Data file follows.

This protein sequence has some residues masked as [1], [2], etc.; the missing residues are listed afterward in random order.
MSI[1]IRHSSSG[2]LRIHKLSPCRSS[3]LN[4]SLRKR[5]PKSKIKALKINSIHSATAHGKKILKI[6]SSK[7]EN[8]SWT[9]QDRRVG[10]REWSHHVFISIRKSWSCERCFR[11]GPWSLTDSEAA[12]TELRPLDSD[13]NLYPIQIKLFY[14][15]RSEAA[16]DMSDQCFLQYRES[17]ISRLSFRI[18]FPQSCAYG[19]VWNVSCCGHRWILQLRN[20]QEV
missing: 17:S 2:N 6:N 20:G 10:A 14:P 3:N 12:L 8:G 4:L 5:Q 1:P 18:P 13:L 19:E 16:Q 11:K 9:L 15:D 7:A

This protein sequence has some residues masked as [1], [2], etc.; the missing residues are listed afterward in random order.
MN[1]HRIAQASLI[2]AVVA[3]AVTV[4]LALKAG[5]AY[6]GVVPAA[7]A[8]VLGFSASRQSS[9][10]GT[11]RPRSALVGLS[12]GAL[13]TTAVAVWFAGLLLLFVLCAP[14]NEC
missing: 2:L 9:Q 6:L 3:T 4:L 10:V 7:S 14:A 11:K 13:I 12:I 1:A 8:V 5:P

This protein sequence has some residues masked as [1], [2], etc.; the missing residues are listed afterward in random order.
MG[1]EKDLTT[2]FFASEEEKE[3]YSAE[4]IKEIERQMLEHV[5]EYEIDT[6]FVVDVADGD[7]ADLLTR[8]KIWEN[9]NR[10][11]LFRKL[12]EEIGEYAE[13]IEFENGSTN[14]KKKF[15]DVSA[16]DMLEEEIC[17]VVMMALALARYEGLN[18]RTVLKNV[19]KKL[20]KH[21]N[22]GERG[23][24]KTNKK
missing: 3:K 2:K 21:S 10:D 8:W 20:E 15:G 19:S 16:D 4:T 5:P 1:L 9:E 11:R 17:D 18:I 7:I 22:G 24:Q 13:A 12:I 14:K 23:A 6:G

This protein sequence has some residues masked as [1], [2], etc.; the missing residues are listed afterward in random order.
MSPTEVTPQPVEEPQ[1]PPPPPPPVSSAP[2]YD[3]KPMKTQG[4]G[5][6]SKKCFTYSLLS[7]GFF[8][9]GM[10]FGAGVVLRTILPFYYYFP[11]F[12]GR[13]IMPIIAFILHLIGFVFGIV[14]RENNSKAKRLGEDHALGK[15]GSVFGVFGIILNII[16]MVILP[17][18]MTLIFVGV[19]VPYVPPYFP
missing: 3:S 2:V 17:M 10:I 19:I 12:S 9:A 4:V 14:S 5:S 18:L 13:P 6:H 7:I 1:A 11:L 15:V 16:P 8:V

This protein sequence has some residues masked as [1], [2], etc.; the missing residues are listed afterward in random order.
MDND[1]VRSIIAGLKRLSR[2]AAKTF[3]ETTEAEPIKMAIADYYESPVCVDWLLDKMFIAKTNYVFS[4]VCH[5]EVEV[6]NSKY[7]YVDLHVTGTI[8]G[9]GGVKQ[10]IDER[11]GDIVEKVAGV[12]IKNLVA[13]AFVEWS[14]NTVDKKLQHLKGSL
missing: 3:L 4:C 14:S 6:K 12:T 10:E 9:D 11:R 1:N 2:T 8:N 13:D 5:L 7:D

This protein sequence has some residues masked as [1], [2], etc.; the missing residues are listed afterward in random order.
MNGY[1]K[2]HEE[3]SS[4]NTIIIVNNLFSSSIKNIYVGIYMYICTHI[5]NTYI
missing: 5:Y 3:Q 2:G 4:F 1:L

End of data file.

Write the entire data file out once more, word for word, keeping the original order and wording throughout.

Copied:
This protein sequence has some residues masked as [1], [2], etc.; the missing residues are listed afterward in random order.
MSI[1]IRHSSSG[2]LRIHKLSPCRSS[3]LN[4]SLRKR[5]PKSKIKALKINSIHSATAHGKKILKI[6]SSK[7]EN[8]SWT[9]QDRRVG[10]REWSHHVFISIRKSWSCERCFR[11]GPWSLTDSEAA[12]TELRPLDSD[13]NLYPIQIKLFY[14][15]RSEAA[16]DMSDQCFLQYRES[17]ISRLSFRI[18]FPQSCAYG[19]VWNVSCCGHRWILQLRN[20]QEV
missing: 17:S 2:N 6:N 20:G 10:A 14:P 3:N 12:L 8:G 4:L 5:Q 1:P 18:P 13:L 19:E 16:Q 11:K 9:L 15:D 7:A

This protein sequence has some residues masked as [1], [2], etc.; the missing residues are listed afterward in random order.
MN[1]HRIAQASLI[2]AVVA[3]AVTV[4]LALKAG[5]AY[6]GVVPAA[7]A[8]VLGFSASRQSS[9][10]GT[11]RPRSALVGLS[12]GAL[13]TTAVAVWFAGLLLLFVLCAP[14]NEC
missing: 2:L 9:Q 6:L 3:T 4:L 10:V 7:S 14:A 11:K 13:I 12:I 1:A 8:V 5:P

This protein sequence has some residues masked as [1], [2], etc.; the missing residues are listed afterward in random order.
MG[1]EKDLTT[2]FFASEEEKE[3]YSAE[4]IKEIERQMLEHV[5]EYEIDT[6]FVVDVADGD[7]ADLLTR[8]KIWEN[9]NR[10][11]LFRKL[12]EEIGEYAE[13]IEFENGSTN[14]KKKF[15]DVSA[16]DMLEEEIC[17]VVMMALALARYEGLN[18]RTVLKNV[19]KKL[20]KH[21]N[22]GERG[23][24]KTNKK
missing: 3:K 2:K 21:S 10:D 8:W 20:E 15:G 19:S 16:D 4:T 5:P 1:L 9:E 11:R 17:D 18:I 7:I 22:G 24:Q 13:A 12:I 14:K 23:A 6:G

This protein sequence has some residues masked as [1], [2], etc.; the missing residues are listed afterward in random order.
MSPTEVTPQPVEEPQ[1]PPPPPPPVSSAP[2]YD[3]KPMKTQG[4]G[5][6]SKKCFTYSLLS[7]GFF[8][9]GM[10]FGAGVVLRTILPFYYYFP[11]F[12]GR[13]IMPIIAFILHLIGFVFGIV[14]RENNSKAKRLGEDHALGK[15]GSVFGVFGIILNII[16]MVILP[17][18]MTLIFVGV[19]VPYVPPYFP
missing: 3:S 2:V 17:M 10:I 19:I 12:S 9:A 4:V 14:S 5:S 18:L 13:P 6:H 7:I 1:A 11:L 15:V 16:P 8:V

This protein sequence has some residues masked as [1], [2], etc.; the missing residues are listed afterward in random order.
MDND[1]VRSIIAGLKRLSR[2]AAKTF[3]ETTEAEPIKMAIADYYESPVCVDWLLDKMFIAKTNYVFS[4]VCH[5]EVEV[6]NSKY[7]YVDLHVTGTI[8]G[9]GGVKQ[10]IDER[11]GDIVEKVAGV[12]IKNLVA[13]AFVEWS[14]NTVDKKLQHLKGSL
missing: 3:L 4:C 14:S 6:K 12:T 10:E 9:D 11:R 1:N 2:T 8:N 13:D 5:L 7:D

This protein sequence has some residues masked as [1], [2], etc.; the missing residues are listed afterward in random order.
MNGY[1]K[2]HEE[3]SS[4]NTIIIVNNLFSSSIKNIYVGIYMYICTHI[5]NTYI
missing: 5:Y 3:Q 2:G 4:F 1:L